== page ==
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SIT-Summer Institute in Taiwan
Academic Exchange & Cultural Experience in Taiwan
Category
裘正健
As one of the host lab in SIT program, we think that the SIT program is very organized. SIT is doing very good to achieve the academic exchange between the western and the eastern. Yet, there may be some minor improvement could be done in the future. The orientation should not end during rush hour traffic, and it may be better to not have the students arrive on a Friday because there are very few people still working in the lab very late then to meet them upon arrival. It would be better for them to arrive either Friday morning or on Monday.
Our visiting student, Angelina E. Altshuler, adapted very well to the lab. She already previously knew one of the graduate students from her home institution UCSD (the student participated in a similar exchange program 1 year ago). Even though the group is large, she has adapted well to meet so many people. She has also been taught some Chinese and helped the lab members learn some English. We think she has bonded with many of the other lab members, and she is often engaging in scientific discussions with the other students and post-doctoral researchers. The lab works as a team, so she has been assisted by several different members in order to complete her experiments. She has made lasting friendships with some of the members and will likely keep in touch with them in years to come. This may bring benefit in expanding the perspective of our lab members. Angelina has also brought a positive influence to the lab. She is very energetic and willing to work with others. She has taught the other researchers a little bit about how research is done in the America.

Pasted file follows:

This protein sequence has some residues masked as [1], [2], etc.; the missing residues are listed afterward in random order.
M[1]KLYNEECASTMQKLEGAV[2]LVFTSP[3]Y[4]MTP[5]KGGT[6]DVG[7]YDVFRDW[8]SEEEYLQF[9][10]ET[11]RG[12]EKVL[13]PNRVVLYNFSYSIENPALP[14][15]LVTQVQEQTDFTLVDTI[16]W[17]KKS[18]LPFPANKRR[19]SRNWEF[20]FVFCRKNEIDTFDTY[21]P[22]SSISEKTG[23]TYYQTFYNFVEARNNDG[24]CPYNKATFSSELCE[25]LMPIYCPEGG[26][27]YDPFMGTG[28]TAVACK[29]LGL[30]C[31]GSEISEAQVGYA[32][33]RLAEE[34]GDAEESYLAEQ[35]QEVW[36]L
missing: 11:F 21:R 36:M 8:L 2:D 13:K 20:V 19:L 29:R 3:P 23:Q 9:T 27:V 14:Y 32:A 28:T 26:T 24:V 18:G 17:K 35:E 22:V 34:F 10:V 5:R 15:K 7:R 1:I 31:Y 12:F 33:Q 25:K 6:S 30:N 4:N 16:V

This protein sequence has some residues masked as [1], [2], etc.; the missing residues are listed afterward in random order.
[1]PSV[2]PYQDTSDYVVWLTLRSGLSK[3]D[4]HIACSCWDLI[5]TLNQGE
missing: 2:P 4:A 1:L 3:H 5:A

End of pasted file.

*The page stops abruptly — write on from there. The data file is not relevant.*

Angelina spent the beginning part of her research learning new surgical techniques. She eventually was able to perform the abdominal artery stenosis in a rat model. Using this model, she has generated novel data on the glycocalyx profile in high and low shear stress regions and after lower abdominal artery stenosis. From these experiments, she found that the glycocalyx is naturally more dense in low shear regions in the aorta (inner aortic arch) and less dense in the straight segment of the aorta and the outer aortic arch. There is relatively low uptake of plasma proteins into the glycocalyx in these regions. However, the glycocalyx profile changes 24 hours after the artery stenosis. The endothelial permeability to plasma proteins increases where the clip was placed and the glycocalyx density is lower compared to the downstream or upstream regions of the aorta. To determine the mechanism by which the glycocalyx is reduced during changes in flow patterns, she studied a particular class of enzymes called matrix metalloproteinases to determine their enzymatic activity after the artery stensosis. The enzymatic activity was found increases near the placement of the clip and downstream of the clip site.
Overall, SIT program brings obvious positive effect and improvements to our lab, especially in communicating and exchanging idea in academic research.
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